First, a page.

Acceptance trials "clean sweep" by JHSV 1

USNS-Spearhead-AT---Broom-UpAUGUST 30, 2012 — "I consider it a major accomplishment to be authorized by the Navy to hang a broom from the mast, a Navy tradition representing a 'clean sweep' of trial events, after completing our first Acceptance Trials as prime contractor," said Craig Perciavalle, Austal USA Senior VP of Operations, after the Navy's first joint high speed vessel, USNS Spearhead (JHSV 1), successfully completed acceptance trials in Mobile, Ala., earlier this month.

The Austal-built JHSV 1 is a versatile, non-combatant, transport ship that will be used for fast intra-theater transportation of troops, military vehicles and equipment.

The ship was presented to the Navy's independent Board of Inspection and Survey by the Program Executive Officer, Ships, for a complete and thorough material assessment, which included two days underway in the Gulf of Mexico. The acceptance trials evaluated the ship's major systems and equipment to include a four-hour, full power run and demonstrations of main propulsion engineering and ship control systems, anchoring, food service and crew support systems.

"JHSV 1 performed extremely well during these trials, a testament to the hard work and preparation by the Austal-Navy shipbuilding team," said JHSV Program Manager Capt. Henry Stevens. "Spearhead will be a valued asset to our fleet, and these trials highlight the revolutionary capabilities of the ship."

The JHSV is designed to commercial standards, with limited modifications for military use. The vessel is capable of transporting 600 short tons 1,200 nautical miles at an average speed of 35 knots, and can operate in shallow-draft ports and waterways, interfacing with roll-on/roll-off discharge facilities, and on/off-loading a combat-loaded Abrams Main Battle Tank (M1A2). Other joint requirements include an aviation flight deck to support day and night aircraft launch and recovery operations. JHSV 1 will have airline style seating for 312 embarked forces, with fixed berthing for 104.

Acceptance trials are the last significant milestone before delivery of the ship to the Navy, expected to occur later this year.

The trials are the last significant milestone before delivery of the ship to the Navy which is expected over the coming months.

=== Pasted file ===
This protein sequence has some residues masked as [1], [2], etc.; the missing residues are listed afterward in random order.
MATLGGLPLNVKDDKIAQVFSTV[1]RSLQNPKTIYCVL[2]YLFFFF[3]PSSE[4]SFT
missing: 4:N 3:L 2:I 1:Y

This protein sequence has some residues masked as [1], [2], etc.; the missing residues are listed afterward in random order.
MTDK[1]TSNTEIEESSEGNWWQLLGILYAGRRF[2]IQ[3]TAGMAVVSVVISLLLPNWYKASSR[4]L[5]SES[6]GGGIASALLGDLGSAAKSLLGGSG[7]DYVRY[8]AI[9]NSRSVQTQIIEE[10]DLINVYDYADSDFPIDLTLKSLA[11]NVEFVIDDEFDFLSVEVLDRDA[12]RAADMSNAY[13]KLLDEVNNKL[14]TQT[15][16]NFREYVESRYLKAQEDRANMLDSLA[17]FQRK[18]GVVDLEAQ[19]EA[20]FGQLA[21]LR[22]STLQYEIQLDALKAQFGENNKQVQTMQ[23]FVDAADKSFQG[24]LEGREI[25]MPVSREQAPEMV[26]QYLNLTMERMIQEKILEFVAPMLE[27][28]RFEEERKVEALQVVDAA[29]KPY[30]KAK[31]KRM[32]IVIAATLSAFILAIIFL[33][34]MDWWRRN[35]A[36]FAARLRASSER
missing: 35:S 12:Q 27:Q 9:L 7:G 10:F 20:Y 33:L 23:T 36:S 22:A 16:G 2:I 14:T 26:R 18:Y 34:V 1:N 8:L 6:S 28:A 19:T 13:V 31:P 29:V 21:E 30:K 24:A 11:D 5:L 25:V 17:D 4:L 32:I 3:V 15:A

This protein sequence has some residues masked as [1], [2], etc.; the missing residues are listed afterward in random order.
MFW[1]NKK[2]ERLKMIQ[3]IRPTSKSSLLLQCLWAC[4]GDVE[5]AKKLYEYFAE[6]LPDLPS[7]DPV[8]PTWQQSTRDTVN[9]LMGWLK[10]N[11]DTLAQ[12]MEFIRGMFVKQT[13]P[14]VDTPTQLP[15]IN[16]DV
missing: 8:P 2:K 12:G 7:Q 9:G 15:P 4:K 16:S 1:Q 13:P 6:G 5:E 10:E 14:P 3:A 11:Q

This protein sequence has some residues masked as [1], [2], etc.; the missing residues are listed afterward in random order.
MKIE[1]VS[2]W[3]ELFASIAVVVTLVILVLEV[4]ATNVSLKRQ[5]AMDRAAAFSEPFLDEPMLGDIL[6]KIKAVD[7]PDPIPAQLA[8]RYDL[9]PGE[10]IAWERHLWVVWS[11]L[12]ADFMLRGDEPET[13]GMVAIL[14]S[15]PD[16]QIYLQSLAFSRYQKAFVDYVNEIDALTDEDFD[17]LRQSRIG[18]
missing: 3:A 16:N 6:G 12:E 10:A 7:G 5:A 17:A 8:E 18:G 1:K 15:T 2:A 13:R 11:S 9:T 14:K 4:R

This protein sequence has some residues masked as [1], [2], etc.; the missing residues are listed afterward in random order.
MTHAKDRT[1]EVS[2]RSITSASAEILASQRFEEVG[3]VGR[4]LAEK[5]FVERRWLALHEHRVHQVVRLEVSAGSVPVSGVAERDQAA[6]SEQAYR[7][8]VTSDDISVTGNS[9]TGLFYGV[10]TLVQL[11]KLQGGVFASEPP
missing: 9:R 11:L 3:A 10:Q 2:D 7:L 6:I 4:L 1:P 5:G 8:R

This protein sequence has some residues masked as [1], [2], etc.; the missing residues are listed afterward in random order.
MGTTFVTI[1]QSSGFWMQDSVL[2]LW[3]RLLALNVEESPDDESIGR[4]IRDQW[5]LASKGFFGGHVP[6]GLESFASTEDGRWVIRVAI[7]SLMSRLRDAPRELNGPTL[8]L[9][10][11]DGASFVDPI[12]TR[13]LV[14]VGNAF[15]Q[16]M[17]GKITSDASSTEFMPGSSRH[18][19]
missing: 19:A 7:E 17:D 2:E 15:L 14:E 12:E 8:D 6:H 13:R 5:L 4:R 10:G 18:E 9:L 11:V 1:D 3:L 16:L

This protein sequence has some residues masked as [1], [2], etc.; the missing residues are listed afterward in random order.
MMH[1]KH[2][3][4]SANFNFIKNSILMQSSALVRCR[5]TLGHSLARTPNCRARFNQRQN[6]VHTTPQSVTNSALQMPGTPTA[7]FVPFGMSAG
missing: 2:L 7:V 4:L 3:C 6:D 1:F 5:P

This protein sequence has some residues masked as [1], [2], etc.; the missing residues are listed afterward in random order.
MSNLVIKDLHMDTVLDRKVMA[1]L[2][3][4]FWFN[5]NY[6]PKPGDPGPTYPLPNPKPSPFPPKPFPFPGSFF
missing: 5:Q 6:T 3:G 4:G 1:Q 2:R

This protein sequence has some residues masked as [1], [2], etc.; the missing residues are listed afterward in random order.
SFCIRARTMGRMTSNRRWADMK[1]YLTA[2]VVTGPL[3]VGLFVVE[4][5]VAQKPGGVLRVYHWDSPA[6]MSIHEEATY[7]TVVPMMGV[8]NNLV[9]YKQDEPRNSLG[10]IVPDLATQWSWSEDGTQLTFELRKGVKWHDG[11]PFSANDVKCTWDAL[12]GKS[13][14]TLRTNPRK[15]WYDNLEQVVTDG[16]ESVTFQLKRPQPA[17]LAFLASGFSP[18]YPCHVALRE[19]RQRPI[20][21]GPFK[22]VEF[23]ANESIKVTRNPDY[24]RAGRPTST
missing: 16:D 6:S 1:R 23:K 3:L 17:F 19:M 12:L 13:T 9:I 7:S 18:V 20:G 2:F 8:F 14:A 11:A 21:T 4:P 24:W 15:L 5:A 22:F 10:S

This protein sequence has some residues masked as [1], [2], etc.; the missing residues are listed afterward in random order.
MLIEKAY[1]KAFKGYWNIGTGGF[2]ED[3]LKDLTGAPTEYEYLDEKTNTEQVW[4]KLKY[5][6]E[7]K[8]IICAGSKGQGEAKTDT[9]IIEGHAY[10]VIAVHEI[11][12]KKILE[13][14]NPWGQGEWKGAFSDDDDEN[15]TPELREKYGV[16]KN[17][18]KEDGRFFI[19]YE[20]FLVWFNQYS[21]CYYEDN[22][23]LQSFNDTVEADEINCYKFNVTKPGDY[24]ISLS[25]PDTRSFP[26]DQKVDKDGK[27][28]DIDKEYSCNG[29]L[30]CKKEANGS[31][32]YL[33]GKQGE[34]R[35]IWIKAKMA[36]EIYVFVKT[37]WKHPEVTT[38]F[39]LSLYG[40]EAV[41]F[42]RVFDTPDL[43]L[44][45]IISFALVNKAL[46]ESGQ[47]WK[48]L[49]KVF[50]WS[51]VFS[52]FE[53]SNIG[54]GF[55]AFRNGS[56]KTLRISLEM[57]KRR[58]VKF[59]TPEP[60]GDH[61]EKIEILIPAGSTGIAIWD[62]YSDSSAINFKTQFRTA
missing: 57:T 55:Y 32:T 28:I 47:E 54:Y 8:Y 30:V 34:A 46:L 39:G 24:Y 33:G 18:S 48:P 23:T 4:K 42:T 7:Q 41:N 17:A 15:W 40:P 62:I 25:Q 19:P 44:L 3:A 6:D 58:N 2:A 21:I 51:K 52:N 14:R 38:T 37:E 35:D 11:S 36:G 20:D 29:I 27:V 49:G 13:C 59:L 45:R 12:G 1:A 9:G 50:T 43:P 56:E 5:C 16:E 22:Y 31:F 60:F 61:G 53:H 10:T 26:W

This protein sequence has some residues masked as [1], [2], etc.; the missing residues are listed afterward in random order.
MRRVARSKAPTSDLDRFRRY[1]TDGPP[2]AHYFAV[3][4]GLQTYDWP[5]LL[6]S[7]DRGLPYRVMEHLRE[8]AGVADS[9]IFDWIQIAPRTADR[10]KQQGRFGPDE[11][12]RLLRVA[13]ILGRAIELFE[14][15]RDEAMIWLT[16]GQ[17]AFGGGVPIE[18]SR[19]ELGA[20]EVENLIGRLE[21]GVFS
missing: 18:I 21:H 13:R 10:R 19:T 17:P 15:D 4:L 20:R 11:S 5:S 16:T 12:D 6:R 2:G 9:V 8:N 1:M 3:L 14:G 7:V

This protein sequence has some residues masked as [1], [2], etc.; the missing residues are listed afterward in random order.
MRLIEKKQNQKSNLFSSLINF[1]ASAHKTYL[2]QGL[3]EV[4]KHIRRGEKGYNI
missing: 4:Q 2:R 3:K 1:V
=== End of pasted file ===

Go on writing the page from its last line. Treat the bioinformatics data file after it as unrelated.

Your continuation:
Brian Leathers, Austal USA's Interim President and Chief Financial Officer commented "First-in-class ships are always a challenge but we are honored to have been able to present a complete, functional vessel to INSURV and are looking forward to the delivery of this first-in-class ship to the Navy soon. Austal is proud to have played such an integral role in U.S. Naval history by being selected to produce this new class of vessels to support America's national security needs."

USNS Spearhead (JHSV 1) will soon be followed by Choctaw County (JHSV 2) which will be christened on September 15. Two more JHSVs are under construction at Austal's Mobile, Alabama shipyard. "Austal is eager to get these vessels out into the fleet doing the job they were built to do." Leathers said. "They will be a great addition to the mobility of the Navy Marine Corps team as we pivot to the Pacific Basin."

Austal is currently under contract with the U.S. Navy to build nine 103-meter JHSVs under a 10-ship, $1.6 billion contract and five 127-meter Independence-variant Littoral Combat Ship (LCS) class vessels, four of which are a part of a 10-ship, $3.5 billion contract.

For the LCS and JHSV programs, Austal, as prime contractor, is teamed with General Dynamics Advanced Information Systems, a business unit of General Dynamics. As the ship systems integrator, General Dynamics is responsible for the design, integration and testing of the ship's electronic systems including the combat system, networks, and seaframe control.

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